Brenton Gicker, right, and Katie Haney arrive to an apartment building in downtown Eugene where they will check on a woman who recently called 911. (Troy Brynelson/Salem Reporter)

EUGENE — The 12-hour shift started, as usual, with Brenton Gicker and Katie Haney strapping radios to their shoulders and stuffing Narcan, bandages, wound cleaner and more into a black bag.

The two stood in an old downtown Eugene house that serves as a base for CAHOOTS, a mobile crisis intervention team. Outside, a white van sat with more supplies - a heart defibrillator, blankets and others.

Gicker and Haney are about to spend the day responding to low-level 911 calls in Eugene. The radios connect them to dispatchers, just like police officers and firefighters. Their calls, however, will more often involve mental health problems, domestic disputes and drug abuse. They must be prepared for anything.

“These are diverse groups with diverse problems,” said Gicker, who’s spent a decade with the mobile crisis team. When he starts a shift, he said his goal is broadly the same. “You want a resolution as much as possible.”

CAHOOTS started three decades ago in Eugene, but it’s recently risen to prominence nationally as an effective way for communities to treat mental health issues – especially as it relates to homelessness. The city of Salem, finding it’s spending more time and money on the issue, may soon see its own version.

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The program pairs medics with crisis workers, who are then dispatched to less dangerous, less medically intense calls. Doing so allows costlier services, like police and firefighters, to focus on bigger problems.

“We handle a lot of calls and more expensive services answer if we aren’t available,” Gicker said. “A lot of money is saved by freeing up police, freeing up ambulances and keeping people out of the E.R.”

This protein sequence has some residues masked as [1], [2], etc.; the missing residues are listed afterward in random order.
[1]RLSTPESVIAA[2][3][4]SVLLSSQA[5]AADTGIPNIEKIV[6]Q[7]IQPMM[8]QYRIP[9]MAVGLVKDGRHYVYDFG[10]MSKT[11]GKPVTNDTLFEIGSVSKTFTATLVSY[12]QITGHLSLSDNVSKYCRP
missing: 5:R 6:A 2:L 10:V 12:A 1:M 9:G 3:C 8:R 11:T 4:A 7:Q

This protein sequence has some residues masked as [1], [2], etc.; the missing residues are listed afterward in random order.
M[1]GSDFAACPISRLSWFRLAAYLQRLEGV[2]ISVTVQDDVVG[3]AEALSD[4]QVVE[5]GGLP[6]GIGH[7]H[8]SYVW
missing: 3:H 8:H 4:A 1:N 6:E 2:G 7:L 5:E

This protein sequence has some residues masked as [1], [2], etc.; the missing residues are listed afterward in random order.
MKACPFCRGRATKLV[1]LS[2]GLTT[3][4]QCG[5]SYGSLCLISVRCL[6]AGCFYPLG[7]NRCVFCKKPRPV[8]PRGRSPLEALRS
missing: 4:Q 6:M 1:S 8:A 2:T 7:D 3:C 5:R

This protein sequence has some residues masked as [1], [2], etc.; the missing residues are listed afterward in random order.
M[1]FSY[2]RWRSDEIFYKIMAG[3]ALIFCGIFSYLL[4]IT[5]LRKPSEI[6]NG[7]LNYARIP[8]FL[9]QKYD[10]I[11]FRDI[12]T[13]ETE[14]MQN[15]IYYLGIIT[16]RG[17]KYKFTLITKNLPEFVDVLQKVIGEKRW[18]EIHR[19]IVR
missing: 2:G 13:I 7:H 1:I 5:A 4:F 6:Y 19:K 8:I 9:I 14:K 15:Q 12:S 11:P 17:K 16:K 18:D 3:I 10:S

CAHOOTS – which stands for Crisis Assistance Helping Out On The Streets – presents itself like a black sheep in the family of first responders. Staff wear black hoodies and jeans as if in quiet rebellion to the crisp, uniformed image of police officers, firefighters and paramedics.

Still, the name “CAHOOTS” itself pokes fun at the relationship. They are, in fact, “in cahoots” with their peers to bring care to people.

On a recent bright but chilly morning in November, Salem Reporter spent six hours with Gicker and Haney as they wheeled through Eugene’s narrow streets.

Brenton Gicker, left, and Katie Haney prepare to start their day by strapping on radios and grabbing medical supplies. The two worked a 12-hour shift that day. (Troy Brynelson/Salem Reporter)

At 10:14 a.m., the radio crackled with the first call of the day.

A woman who lived on the fifth floor of a downtown apartment worried that her neighbor, whom she recently reported to the police, had banged his walls all night. She took it as retaliation.

Sleepless and welled with tears, she fidgeted in her kitchen after Gicker and Haney arrived. She apologized, embarrassed at how she looked. She admitted she recently changed dosages of her medication.

“I’m losing my shit,” she said. “I don’t know what to do. I couldn’t get in the shower this morning.”

The banging, which she said had carried on for hours in the late night and early morning, was over. She called the police about a noise disturbance, but they “weren’t helpful,” she told Gicker and Haney.

She spoke as though close to the edge. Some of her appliances didn’t work. She was losing weight. Even though she spent a decade battling homelessness, she was prepared to say goodbye to her apartment.

Another person on the street is the last thing the city of Eugene wants. Lane County has the second largest homeless population in Oregon, with about 2,165 people, according to the most recent data at Oregon Housing and Community Services. That’s second only to Multnomah County, at about 4,000 people. Marion County is fourth, after Josephine County, at nearly 1,000.

That’s a large part of the reason CAHOOTS exists. Medics are paired with crisis workers – people trained to pinch the pressure out of a psychological emergency – to check on people when family can’t reach them, to people with drug problems or in a mental crisis.

CAHOOTS was considered the first program of its kind when it started in 1989. Today, their vans operate in Eugene and Springfield with about 40 employees. About 60% of their calls last year were tied directly to people experiencing homelessness.

Those they respond to who have homes often are people on the precipice. Someone who’s scraping by financially runs out of gas on the side of the road, for example, or an elderly person with no family can’t figure out how to operate the air conditioner in the summer. Little problems stack one on top of another.